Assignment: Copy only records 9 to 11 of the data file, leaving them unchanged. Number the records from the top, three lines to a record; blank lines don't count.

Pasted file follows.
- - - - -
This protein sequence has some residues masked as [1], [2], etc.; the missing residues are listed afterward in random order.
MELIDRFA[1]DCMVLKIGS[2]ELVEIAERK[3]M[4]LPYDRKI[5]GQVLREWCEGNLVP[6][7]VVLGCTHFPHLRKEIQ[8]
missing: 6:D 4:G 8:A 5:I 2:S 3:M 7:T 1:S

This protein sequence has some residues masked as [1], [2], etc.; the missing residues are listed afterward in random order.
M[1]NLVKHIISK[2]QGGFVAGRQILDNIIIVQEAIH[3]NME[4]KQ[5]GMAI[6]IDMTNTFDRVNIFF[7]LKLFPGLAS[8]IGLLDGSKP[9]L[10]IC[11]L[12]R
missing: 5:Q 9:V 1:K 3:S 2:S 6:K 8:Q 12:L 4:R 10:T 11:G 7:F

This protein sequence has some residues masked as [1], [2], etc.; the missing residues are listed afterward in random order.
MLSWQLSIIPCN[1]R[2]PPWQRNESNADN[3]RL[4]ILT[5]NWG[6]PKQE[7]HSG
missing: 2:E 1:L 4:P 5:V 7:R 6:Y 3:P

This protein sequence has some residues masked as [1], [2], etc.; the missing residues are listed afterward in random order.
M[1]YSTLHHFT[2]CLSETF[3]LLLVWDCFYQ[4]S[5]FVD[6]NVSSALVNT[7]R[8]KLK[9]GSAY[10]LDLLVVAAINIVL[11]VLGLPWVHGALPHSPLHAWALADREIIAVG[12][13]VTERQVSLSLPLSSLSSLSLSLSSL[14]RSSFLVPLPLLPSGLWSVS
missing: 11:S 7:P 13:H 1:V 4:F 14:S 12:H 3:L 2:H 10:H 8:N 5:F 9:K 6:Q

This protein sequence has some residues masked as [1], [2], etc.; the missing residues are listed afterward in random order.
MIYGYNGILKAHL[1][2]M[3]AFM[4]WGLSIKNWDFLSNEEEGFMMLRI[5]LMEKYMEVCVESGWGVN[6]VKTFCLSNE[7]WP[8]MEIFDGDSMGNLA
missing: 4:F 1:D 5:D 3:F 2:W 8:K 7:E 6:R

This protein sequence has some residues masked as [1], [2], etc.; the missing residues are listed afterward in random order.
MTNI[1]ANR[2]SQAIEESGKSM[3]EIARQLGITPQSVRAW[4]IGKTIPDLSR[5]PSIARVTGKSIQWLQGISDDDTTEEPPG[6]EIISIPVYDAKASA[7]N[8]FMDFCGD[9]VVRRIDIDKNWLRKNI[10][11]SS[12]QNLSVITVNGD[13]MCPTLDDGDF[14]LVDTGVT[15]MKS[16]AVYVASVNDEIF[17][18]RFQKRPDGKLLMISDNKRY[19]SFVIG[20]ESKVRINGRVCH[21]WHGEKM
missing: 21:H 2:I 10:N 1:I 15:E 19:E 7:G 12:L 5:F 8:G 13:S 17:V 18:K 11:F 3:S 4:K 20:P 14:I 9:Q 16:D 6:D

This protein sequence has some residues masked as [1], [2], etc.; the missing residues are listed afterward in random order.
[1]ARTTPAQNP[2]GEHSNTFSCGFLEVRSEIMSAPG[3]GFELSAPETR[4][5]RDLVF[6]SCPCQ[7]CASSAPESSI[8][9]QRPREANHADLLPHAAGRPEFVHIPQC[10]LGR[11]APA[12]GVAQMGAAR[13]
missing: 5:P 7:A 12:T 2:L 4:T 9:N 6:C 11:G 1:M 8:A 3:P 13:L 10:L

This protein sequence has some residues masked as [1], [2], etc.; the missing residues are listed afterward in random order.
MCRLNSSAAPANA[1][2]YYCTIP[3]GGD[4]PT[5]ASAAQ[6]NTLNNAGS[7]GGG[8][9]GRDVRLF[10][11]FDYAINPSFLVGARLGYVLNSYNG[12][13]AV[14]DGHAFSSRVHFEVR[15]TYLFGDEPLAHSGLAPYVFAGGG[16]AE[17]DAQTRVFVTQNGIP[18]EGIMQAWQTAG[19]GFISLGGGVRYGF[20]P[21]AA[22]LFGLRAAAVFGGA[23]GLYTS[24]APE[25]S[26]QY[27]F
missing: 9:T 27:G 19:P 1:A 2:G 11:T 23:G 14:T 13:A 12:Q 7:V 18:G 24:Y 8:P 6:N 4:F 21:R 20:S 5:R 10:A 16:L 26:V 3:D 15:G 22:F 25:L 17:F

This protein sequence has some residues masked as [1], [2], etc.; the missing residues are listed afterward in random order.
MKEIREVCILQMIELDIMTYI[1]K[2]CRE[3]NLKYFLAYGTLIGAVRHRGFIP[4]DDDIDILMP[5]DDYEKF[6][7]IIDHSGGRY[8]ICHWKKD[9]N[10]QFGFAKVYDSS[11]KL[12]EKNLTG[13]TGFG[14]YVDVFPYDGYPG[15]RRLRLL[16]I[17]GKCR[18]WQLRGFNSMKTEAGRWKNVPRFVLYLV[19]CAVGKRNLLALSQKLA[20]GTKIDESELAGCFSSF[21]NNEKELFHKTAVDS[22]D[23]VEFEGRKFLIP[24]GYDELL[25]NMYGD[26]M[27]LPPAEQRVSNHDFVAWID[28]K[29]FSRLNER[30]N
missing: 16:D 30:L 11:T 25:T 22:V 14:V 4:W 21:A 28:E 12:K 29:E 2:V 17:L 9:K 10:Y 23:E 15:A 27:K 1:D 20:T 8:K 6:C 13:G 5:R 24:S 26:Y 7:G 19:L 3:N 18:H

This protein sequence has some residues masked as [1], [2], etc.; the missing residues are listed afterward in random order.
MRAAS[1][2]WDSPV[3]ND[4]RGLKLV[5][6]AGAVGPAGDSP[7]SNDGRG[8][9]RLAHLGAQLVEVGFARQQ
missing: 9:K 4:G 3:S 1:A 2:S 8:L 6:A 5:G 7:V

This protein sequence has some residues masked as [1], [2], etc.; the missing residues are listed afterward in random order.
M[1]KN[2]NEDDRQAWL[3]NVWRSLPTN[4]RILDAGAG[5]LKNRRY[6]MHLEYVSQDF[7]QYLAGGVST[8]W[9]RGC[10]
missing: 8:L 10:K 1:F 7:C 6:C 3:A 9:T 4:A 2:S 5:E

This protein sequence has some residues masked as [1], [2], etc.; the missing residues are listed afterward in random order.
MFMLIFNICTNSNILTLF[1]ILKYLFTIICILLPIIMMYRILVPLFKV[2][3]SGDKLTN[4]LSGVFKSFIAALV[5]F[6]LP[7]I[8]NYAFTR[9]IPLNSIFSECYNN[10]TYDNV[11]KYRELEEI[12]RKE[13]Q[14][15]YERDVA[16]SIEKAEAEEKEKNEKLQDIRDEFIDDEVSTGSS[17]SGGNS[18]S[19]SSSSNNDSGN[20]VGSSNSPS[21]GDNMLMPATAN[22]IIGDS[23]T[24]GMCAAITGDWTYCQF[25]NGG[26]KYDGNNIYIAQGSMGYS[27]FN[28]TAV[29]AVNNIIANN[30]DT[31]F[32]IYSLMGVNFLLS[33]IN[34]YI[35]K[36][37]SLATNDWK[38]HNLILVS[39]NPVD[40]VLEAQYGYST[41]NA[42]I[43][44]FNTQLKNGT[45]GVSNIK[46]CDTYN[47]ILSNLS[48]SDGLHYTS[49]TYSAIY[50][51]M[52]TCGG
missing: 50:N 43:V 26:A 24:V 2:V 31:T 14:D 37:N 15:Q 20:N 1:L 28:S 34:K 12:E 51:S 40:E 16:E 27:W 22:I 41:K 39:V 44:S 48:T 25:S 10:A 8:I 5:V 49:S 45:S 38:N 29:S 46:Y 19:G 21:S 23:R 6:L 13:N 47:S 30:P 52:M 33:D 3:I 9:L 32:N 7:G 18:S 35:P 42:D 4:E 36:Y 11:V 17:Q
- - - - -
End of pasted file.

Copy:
This protein sequence has some residues masked as [1], [2], etc.; the missing residues are listed afterward in random order.
MKEIREVCILQMIELDIMTYI[1]K[2]CRE[3]NLKYFLAYGTLIGAVRHRGFIP[4]DDDIDILMP[5]DDYEKF[6][7]IIDHSGGRY[8]ICHWKKD[9]N[10]QFGFAKVYDSS[11]KL[12]EKNLTG[13]TGFG[14]YVDVFPYDGYPG[15]RRLRLL[16]I[17]GKCR[18]WQLRGFNSMKTEAGRWKNVPRFVLYLV[19]CAVGKRNLLALSQKLA[20]GTKIDESELAGCFSSF[21]NNEKELFHKTAVDS[22]D[23]VEFEGRKFLIP[24]GYDELL[25]NMYGD[26]M[27]LPPAEQRVSNHDFVAWID[28]K[29]FSRLNER[30]N
missing: 16:D 30:L 11:T 25:T 22:V 14:V 4:W 21:A 28:E 12:K 29:E 2:V 17:L 9:K 10:Y 23:E 15:A 27:K 1:D 20:T 8:K 6:C 13:G 5:R 24:S 26:Y 7:G 19:L 3:N 18:H

This protein sequence has some residues masked as [1], [2], etc.; the missing residues are listed afterward in random order.
MRAAS[1][2]WDSPV[3]ND[4]RGLKLV[5][6]AGAVGPAGDSP[7]SNDGRG[8][9]RLAHLGAQLVEVGFARQQ
missing: 9:K 4:G 3:S 1:A 2:S 8:L 6:A 5:G 7:V

This protein sequence has some residues masked as [1], [2], etc.; the missing residues are listed afterward in random order.
M[1]KN[2]NEDDRQAWL[3]NVWRSLPTN[4]RILDAGAG[5]LKNRRY[6]MHLEYVSQDF[7]QYLAGGVST[8]W[9]RGC[10]
missing: 8:L 10:K 1:F 7:C 6:C 3:A 9:T 4:A 2:S 5:E